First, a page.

Capital city spring property update

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Spring has sprung and so have several Australian capital city residential property markets, albeit at a more modest rate than in previous quarters, according to leading property data research house CoreLogic.

Capital dwelling values rose by 0.7 per cent in the third quarter of the year, according to the September results of the CoreLogic Home Value Index. But it’s a tale of several cities across the property sector.

Two capitals recorded drops – Perth by 1.3 per cent and Darwin by 4 per cent – while elsewhere values increased by between 0.2 per cent (Sydney) and 3.4 per cent (Hobart).

Over the 12 months to September 2017, average dwelling values across all capital cities increased by 8.5 per cent. A buoyant market in Hobart saw values up by 14.3 per cent, the city’s fastest rate of growth in more than a decade. While Sydney and Melbourne recorded double-digit increases of 10.5 per cent and 12.1 per cent respectively.

In Canberra and Adelaide, value increases were more modest at 7.8 per cent and 5 per cent respectively, while in Brisbane they edged up by 2.9 per cent.

Values in Perth and Darwin decreased by 2.9 per cent and 4.7 per cent respectively; part of a pattern of ongoing falls in these cities.

Mercury rising?

The question is whether capital city prices will sizzle as the mercury continues to rise through the summer of 2017.

It’s unlikely, according to CoreLogic’s head of research Cameron Kusher. Rather, he’s expecting dwelling value growth to continue to slow and possibly even decline moderately, in the case of the white-hot Sydney market.

Such a development would likely be welcomed heartily by policymakers such as the Reserve Bank of Australia and the Australian Prudential Regulation Authority, Kusher notes, as well as hard-pressed buyers who’ve been contending with seven-figure median house prices in recent years.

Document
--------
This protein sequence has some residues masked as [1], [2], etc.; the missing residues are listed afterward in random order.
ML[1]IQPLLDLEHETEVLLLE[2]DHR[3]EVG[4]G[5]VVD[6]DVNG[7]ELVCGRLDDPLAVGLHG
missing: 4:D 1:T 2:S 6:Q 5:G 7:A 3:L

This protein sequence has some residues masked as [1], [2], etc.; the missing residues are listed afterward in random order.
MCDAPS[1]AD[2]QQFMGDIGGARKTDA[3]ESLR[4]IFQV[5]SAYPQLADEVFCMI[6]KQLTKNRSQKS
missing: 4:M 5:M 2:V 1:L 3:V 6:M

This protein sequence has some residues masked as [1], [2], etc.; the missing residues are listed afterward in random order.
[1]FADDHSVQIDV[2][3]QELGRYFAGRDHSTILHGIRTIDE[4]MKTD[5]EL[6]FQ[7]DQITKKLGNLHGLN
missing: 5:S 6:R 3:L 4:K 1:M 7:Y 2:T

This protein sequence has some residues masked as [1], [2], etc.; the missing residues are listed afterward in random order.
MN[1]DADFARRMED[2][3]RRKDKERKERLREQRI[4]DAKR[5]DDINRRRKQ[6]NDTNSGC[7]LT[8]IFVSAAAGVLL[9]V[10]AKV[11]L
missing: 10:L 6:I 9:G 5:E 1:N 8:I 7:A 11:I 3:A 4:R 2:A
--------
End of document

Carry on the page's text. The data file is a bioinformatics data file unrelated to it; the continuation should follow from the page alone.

“The combination of more stock for sale, the rationing of credit to investors who have been extremely active in Sydney and the lack of affordable housing is likely to impact on growth going forward,” he writes.

Melbourne may experience the same sort of easing off but to a lesser degree, thanks to a larger supply of affordable housing and less investor activity. Adelaide may continue to see moderate growth while the southern migration surge into south-east Queensland could give Brisbane’s rate of value growth a fillip.

Smaller state shifts

Values have continued to fall in Perth and Darwin over the past year, although Kusher suggests the former may be close to bottom.

Not so in Darwin, where heightened levels of new dwellings hitting the market may send prices further south this summer.

By contrast, value growth should continue to rise in Hobart and Canberra, courtesy of low levels of housing stock and improving local economies.

“Hobart, in particular, is also benefitting from being a significantly more affordable location to purchase a home than all other capital cities – which is likely contributing to its capital city leading rate of value growth over the past year,” Kusher writes.

As ever, it’s an especially active market at this time of year.

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